Cockney Rhyming Slang
Many years ago, vagabonds, tea leaves (thieves) and costermongers would sit and discuss their dodgy dealings. They sat in the ale houses of the East End, talking, but were always careful in conversation. There were the sharp ears of the police informers eagerly trying to listen to the secrets possibly being discussed. The spies would be paid for information, and punishment for crime was harsh.Because they could trust no one, the villains began to use a verbal code known only to them, but as the years rolled by it fell into common usage by Cockneys and can still puzzle some people today. Phrases have been added over the years but it is still Cockney Rhyming Slang.A few of the older generation still use the original slang but there are new phrases coming along with a more modern trend. This has been the case throughout the generations. A couple that spring to mind, Vera Lynn for gin and Steffi Graf for laugh.Here are a few of the older ones. The first word only is used some of the time:Apples = Apples and Pears = StairsSaucepans = Saucepan lids = KidsBrass = Brass flute = ProstitutePig’s ear = Beer. China plate = MatePlates of meat = Feet. Barnet Fair = HairHampsteads = Hampstead Heath = TeethLinen Draper = NewspaperDaisy roots = Boots. Boat race = FaceDog and bone = PhoneHere’s a complicated one:Arris = Aristotle = Bottle = Bottle and glass = Arse!
The missing Sparrows
At one time while travelling around East London you would see and hear flocks of Sparrows everywhere. There were thousands of them, hopping about on the pavement, sitting on every fence and tree, and every single garden was full of these chirpy little chaps. In fact they were so common that they became part of the cockney language, used as a form of greeting. "Wotcha cock" or "Hello, me old cock sparrow" were quite common phrases among east enders, still in use today (for the few of us left). For decades now, they have diminished rapidly in numbers for some reason. It's 2022 at the time of updating this page and it's been years since the Sparrows disappeared. Nobody seems to know why. A handful of bread-crumbs would at one time bring them out in hoards no matter where you were. They were not bothered by traffic noise, or crowds of people, they were always there. I am pleased to say that in mid June 2023 my garden is once more full of Sparrows! Photo by Adamo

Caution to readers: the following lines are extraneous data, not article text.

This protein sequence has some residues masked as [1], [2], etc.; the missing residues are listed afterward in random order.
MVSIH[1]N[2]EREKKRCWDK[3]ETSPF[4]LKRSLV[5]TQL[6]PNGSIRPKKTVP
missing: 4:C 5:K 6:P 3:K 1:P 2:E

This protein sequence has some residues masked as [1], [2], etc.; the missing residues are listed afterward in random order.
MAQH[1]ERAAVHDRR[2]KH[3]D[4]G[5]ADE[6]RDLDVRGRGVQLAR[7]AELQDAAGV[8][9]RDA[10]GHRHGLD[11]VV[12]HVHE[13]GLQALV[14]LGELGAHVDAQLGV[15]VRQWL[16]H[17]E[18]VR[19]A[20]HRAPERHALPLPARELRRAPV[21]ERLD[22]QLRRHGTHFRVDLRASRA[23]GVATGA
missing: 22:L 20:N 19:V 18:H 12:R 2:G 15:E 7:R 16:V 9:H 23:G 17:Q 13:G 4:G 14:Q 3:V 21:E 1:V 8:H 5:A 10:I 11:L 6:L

Bushy tailed Rats and
Nobody yet has come up with a reason for the decline of the Sparrow in London. It could be due to the number of Magpies and Crows in the parks and green spaces or even the Grey Squirrels. Anyway, whatever the reason for their disappearance , they seem to be gradually returning. This Spring, (2023), I've seen nests in some very unusual places. Other forms of wildlife have invaded the East end, namely the Grey Squirrel and the Fox. They are everywhere, like bushy tailed Rats and scavenging Dogs.Could the squirrels have destroyed the eggs and young in their nests? It is not these creatures fault that they are here, but they do not belong in urban areas. To lots of people they are cute and cuddly. As long as they keep feeding them the more they will breed and cause problems. The feeders do not realise the harm they do by encouraging them. The same goes for the Pigeons. There are thousands of them, and while people keep feeding them their numbers will continue to increase. Stop doing it. Please! The Urban Foxes have a tough time of it and appear mainly at night hunting for food' Some become semi-tame and will visit for food. Others, however are not so lucky, like the one in the photo, which has been shot, probably with an air rifle. Some people class them as vermin. Why these creatures want to leave the countryside and suffer the hardships they have in the cities is beyond me, but I think they sre here to stay.